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Dr. Fauci Just Said Coronavirus Could Be With Us Forever

The nation’s top infectious disease doctor spoke about eradicating the virus.

As coronavirus cases and deaths rise across the nation, Dr. Anthony Fauci, the director of the National Institute of Allergy and Infectious Diseases, spoke to TB Alliance during its "Fighting Pandemics" webinar about how we can control the pandemic—and why the virus may never disappear. Read on to see to see why he thinks we'll never eradicate it.


On Why the Virus Will Never "Just Disappear"

Doctors inspecting patient in hospital.

"I would say that I don't think it ultimately is going to be our worst killer because so many people have asymptomatic infection, 20 to 45% of people. It certainly is a killer of those who are the senior citizens. And those with underlying conditions into occasionally you have an exception. We have a perfectly young, healthy person who has a very serious disease and dies. That's a minority of that—but I don't see this disappearing the way SARS one did. The reason I say that is that it is so efficient in its ability to transmit from human to human. That I think we ultimately will get control of it. I don't really see us eradicating it. I think with a combination of good public health measures, a degree of global herd immunity and a good vaccine, which I do hope and feel cautiously optimistic that we will get—I think when you put all three of those together, I think we will get very good control of this, whether it's this year or next year, I'm not certain, but I think ultimately with a combination of good public health measures and a vaccine that we may not eradicate it, but I think we will bring it down to such a low level that we will not be in the position that we're in right now for an extended period of time."


On the Broad Spectrum of Illness

Woman patient receives anesthetic in hospital

"I have never seen an infection in which you have such a broad range of literally nothing, namely no symptoms at all in a substantial proportion of the population to some who get ill with minus symptoms, to some who get ill enough to be in bed for weeks and have post viral syndromes and others get hospitalized, require oxygen, intensive care, ventilation and death. I mean, the spectrum of, of involvement with the same pathogen is very unique. So, I mean, I don't really see this as all of a sudden morphing into a common cold where everybody just gets sniffles and nobody gets seriously ill. I just don't see that happening."


On the Current Outbreak

Florida Health and FDEM COVID-19 Mobile Testing Facility. Walk-up coronavirus testing site at Miami Beach, Florida

"Well, I, there are a couple of lessons, the first lesson I think that we all know, because I think we will, we have all been around long enough to see several unanticipated outbreaks. And that is that outbreaks of new infectious diseases occur. They always have occurred. They are occurring right now. We're in the middle of one and they will always occur no matter how good we are. So the lessons you learn is you've got to prepare the fundamental, basic and clinical research, as well as the public health endeavors. To know that you should anticipate that you will be confronted with novel infectious diseases as we go on. There's no doubt about that. History has proven that time. And again, with regard to the development of drugs, I think one of the things we've learned at least in the arena of vaccinations is that even between outbreaks, you can improve your capability of responding by developing better platform technologies."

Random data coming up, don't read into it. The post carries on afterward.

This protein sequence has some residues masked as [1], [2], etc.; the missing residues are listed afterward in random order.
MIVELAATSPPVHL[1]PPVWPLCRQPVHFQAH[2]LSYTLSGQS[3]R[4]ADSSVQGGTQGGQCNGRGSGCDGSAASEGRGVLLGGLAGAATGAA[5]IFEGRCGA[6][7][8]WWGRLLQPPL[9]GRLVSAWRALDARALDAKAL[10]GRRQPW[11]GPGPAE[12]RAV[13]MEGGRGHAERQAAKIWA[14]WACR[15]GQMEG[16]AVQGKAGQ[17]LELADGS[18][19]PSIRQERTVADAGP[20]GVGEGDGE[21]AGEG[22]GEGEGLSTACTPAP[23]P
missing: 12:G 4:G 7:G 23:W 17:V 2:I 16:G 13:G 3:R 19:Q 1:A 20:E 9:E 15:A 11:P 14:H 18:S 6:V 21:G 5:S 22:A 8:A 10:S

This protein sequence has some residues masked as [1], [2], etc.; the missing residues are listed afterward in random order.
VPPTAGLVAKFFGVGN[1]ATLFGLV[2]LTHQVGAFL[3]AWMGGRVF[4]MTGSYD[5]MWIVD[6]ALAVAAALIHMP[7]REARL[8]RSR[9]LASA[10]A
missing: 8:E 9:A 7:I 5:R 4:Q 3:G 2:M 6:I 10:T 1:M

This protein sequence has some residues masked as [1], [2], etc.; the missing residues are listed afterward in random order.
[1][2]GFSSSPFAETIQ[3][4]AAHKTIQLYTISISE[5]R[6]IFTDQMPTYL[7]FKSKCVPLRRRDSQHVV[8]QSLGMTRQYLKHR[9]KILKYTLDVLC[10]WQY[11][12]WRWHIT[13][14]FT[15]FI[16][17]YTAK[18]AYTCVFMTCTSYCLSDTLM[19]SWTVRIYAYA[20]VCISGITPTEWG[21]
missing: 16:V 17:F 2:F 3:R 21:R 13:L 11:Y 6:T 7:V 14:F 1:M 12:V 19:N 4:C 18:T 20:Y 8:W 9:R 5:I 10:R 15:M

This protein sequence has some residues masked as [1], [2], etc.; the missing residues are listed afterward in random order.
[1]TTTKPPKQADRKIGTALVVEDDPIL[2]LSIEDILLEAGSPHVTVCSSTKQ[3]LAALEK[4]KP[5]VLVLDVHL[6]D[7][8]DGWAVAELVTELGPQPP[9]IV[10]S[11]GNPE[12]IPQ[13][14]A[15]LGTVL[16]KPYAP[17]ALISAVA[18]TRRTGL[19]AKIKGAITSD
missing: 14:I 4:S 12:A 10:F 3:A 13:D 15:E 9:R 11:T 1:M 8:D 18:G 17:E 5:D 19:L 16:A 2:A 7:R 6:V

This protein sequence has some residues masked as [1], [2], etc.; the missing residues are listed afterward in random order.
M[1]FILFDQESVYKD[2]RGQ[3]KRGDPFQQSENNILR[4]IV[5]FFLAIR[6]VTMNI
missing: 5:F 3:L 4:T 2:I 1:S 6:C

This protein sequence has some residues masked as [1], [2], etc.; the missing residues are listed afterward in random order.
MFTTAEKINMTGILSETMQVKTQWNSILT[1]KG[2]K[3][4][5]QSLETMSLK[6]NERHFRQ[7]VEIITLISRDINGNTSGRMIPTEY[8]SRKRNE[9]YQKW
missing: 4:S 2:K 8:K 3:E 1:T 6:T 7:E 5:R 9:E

On How Long a Vaccine Might Last

Nurse checking a vial of medicine.

"Impossible to tell right now [but] we know that infection with Corona viruses in general, and even some early data with the durability of the response, following recovery from COVID-19 that the duration is not measured in the kinds of things we see with measles, which is essentially lifetime. I would be really surprised. I don't know exactly how long it's going to be. Some early studies say several months to a year or more. I hope it's more than that, but if it isn't, then we'll have to obviously adjust to the situation by booster shots."


On Being in the Spotlight

Anthony S. Fauci, M.D., Director, National Institute of Allergy and Infectious Diseases (NIAID), National Institutes of Health (NIH)
Courtesy of NIH

"This is such an important public health challenge that we're facing that this is what I do. This is what I've been doing all my life. This is what I've been trained for. This is what I have all my experiencing, and it would be unimaginable for me, no matter what they throw at me, you know, maybe security or whatever it is. I'm not walking away from this because this is just too important. It's too much at stake for the world for me to walk away from this—not a chance."


How to Avoid COVID-19

woman adjusting a trendy textile face mask behind her ear.

To stay healthy no matter where you live, get tested if you think you have COVID-19, avoid crowds (and bars, and house parties), wear a face mask, practice social distancing, only run essential errands, wash your hands regularly, disinfect frequently touched surfaces, and to get through this pandemic at your healthiest, don't miss these 37 Places You're Most Likely to Catch Coronavirus.

Alek Korab
Alek Korab is a Co-Founder and Managing Editor of the ETNT Health channel on Eat This, Not That! Read more about Alek
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